The stock market tumbled during the last week, just as the coronavirus has gone global so has the stock market losses. $3.4 trillion has been lost this week. Apparently, this sell-off is scarier than the 2008 crisis. However, I, as a long-term investor, am not worried.
If you take a look at the graph below, the dark blocks indicate recessions in the last 20 years, We have the dot-com bubble and the 2008 recession. If you look at how many points they dropped at that time before the recession occurred, we have not reached it. Although, what is worrying if that it dropped so fast this last week. If it continues tumbling then that is an issue. However, the current price of the Dow Jones Industrial Average as of February 28, 2020 is 25,409.36. It still has risen significantly since the beginning of the last recession, if you bought during the recession, you would have gained growth.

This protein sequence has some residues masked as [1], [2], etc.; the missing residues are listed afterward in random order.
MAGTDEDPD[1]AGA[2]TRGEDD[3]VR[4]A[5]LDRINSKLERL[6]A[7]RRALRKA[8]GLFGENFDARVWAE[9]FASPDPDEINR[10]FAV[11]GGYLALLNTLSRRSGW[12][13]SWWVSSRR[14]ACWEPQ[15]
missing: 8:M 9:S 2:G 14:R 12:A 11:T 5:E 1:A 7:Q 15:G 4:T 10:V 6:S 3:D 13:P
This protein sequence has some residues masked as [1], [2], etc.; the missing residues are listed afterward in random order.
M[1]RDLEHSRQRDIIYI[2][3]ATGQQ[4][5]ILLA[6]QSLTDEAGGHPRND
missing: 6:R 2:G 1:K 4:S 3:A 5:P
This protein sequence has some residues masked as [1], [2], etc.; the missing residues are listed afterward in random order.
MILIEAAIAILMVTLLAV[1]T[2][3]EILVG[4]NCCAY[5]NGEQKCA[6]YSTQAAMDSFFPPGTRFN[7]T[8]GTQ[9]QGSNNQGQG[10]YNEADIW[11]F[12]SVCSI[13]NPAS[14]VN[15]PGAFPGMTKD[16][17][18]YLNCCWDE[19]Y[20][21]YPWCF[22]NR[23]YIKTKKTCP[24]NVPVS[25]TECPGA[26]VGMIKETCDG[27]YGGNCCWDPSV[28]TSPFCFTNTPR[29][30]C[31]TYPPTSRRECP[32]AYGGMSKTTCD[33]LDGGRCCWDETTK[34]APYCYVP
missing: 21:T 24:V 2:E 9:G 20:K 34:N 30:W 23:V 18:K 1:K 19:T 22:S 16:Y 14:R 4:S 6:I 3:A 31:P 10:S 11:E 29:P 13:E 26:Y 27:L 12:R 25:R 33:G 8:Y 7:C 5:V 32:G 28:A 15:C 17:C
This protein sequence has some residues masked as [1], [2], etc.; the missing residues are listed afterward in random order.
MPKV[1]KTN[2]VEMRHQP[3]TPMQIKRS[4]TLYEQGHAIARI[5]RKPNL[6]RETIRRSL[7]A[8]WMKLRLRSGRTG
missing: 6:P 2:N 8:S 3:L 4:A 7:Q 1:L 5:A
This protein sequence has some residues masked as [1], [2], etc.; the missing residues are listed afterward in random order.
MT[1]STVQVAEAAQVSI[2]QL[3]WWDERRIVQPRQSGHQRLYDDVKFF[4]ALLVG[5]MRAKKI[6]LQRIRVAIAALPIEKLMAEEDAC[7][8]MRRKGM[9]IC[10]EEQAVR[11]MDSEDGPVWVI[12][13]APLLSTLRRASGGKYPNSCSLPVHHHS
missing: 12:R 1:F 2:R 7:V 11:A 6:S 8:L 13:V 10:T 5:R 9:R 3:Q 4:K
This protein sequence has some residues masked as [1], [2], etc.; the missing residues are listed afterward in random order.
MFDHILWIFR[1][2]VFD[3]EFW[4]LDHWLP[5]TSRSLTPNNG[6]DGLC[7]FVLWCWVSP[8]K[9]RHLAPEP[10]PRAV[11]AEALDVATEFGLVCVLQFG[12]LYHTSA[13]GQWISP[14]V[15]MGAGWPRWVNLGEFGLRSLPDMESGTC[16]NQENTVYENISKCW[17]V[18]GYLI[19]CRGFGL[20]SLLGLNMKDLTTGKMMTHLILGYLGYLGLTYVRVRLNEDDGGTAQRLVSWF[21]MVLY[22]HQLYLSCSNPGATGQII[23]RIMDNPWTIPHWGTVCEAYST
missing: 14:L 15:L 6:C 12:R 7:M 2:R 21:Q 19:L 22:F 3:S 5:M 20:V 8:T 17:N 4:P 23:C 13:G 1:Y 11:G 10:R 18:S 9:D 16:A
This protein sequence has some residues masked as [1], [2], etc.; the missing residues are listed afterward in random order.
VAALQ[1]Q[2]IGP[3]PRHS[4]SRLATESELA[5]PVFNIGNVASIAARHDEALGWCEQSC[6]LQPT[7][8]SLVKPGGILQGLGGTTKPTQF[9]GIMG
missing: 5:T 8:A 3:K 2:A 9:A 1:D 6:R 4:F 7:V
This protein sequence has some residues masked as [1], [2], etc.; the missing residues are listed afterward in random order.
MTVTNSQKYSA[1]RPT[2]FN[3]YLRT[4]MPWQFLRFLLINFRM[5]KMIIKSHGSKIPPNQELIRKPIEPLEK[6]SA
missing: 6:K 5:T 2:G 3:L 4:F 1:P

The market fluctuates constantly, as you can see within the last 20 years there have been drops and rises but statistically, the market has risen about 7% over the last 50 years. This is when adjusted for inflation, it is higher not considering that but it is not the ‘real’ number. That means, if we rely on history, we will be fine and the market will continue to rise over time.
I am long on the market and am 30 years young. If I retire at 60, I have 30 more years in the market.
Remember it is time in the market that matters not timing the market.
So what should you do?
Now, I cannot tell you what to do but I will continue investing in the market. A sale is beginning. Unfortunately, a stock market sale is the only time people begin running to the doors. Let me put this in another analogy… if your house decreased in value by 15%, would you rush to sell it? Chances are that you would not. Consider this when investing in the market, do not sell everything. This is one of the hallmarks of the FIRE movement, building and accumulating enough assets so that it can sustain you through retirement. Buying on sale is one of the easiest ways to do that.
If you want to start investing take a look at this post, where I compare Robinhood and Acorns.